Truly thought provoking. If it can stir some introspection, it will have done a great service.

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Another excellent book by Dashka Slater examining the students involved with and victims of the racist Instagram account in Albany, California. Highly recommend for all educators!

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First, let me say that the author did an incredible amount of research to present all sides of the story for this book. Taking a true story about social media postings involving racism and their impact on people's lives is a hard issue to write about. I think that it is valuable for everyone to read. I could see it as a read for students, educators and parents especially. I think that the length though may deter some from picking it up but everyone should read about what happened in this high school so they learn from it. Thank you to the author, the publisher and NetGalley for providing me with an ARC of this book in exchange for an honest review.

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I remember when this story first made the news. I paid attention to it because I’m a high school teacher, I know people who live in Albany, and I worked in the neighboring school district for 20 years. What was on the news was only the tip of the iceberg.

“Accountable” is a well-written, compelling account of the discovery of a racist Instagram account started by a student at Albany High School and the lives in that school community that were irrevocably changed in the aftermath of the discovery. At nearly 500 pages, the story follows the perpetrators and victims, while providing important additional background information on racism in America, psychology, and other related issues. I found Dashka Slater’s style to be engaging throughout. Slater clearly spent a lot of time getting to know the students (and, to some extent, their families) involved.

This is not an “oh, everything will turn out just fine” type of story. There are no neat endings tied up with a pretty bow. NOTHING was the same for any of the students involved, even those who came to some sort of resolution or had some sort of reconciliation. This is a difficult story, but you need to read it anyway.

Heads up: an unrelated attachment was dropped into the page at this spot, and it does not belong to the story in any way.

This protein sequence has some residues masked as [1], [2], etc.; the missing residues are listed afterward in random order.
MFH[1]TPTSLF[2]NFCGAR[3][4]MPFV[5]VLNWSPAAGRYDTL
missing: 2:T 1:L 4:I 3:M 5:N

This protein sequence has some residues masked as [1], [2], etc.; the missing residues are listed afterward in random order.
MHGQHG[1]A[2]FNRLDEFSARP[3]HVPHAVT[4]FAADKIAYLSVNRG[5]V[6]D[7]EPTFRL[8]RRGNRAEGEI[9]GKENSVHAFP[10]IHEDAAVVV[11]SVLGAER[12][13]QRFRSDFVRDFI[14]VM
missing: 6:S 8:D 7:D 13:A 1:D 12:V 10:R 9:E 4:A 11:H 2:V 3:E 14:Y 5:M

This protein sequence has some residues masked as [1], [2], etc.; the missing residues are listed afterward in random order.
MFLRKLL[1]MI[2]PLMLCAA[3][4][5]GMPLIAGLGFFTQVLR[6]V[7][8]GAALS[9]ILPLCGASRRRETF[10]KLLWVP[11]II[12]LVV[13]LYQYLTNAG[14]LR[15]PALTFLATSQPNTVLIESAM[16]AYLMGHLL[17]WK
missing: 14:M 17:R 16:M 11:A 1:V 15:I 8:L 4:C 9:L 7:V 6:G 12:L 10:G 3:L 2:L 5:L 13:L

This book should be read by all teens and the adults who work with them. “Accountable” comes out in August.

I voluntarily read and reviewed an advance copy of this book provided by NetGalley and the publisher, Macmillan Children’s Publishing Group. All thoughts and opinions are my own.

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I know I'm going to be teaching narrative nonfiction in the fall. It's honestly one of my favorite genres to read. Making real life read like fiction makes it appealing to my middle schoolers (who normally only pick up nonfiction if it's about sports or written by a celebrity.)

But this book has so many tiers of things that they can relate to. High school students who are all "friends" and struggle with anxiety, power dynamics, speaking up, and bad choices. We literally had a situation similar to this one occur at our school. The posts were not nearly as horrible but there definitely was racist content.

I want to adopt this book for my class curriculum because I feel that so many of my students don't truly understand the history behind racist expressions and imagery - not to mention what exactly the first amendment protects and why schools are obligated to get involved in these situations (the Tinker test.) This book is educational on so many levels and is written about a topic that students are ridiculously familiar with. It's also an incredible door opener for students to begin to understand how choices on the internet can impact their entire lives. I don't want to tell other teachers what to do (that's the government's and angry parents' jobs, amiright?!) but I think this book should be required reading for every middle school student.

Another awesome thing about this book is that it offers tons of discussion questions already written that get kids engaged in talking about personal responsibility and ethics. This is a fantastic springboard for students to practice argumentative and debate skills. I honestly haven't been this excited to use a book in my classroom in a long time.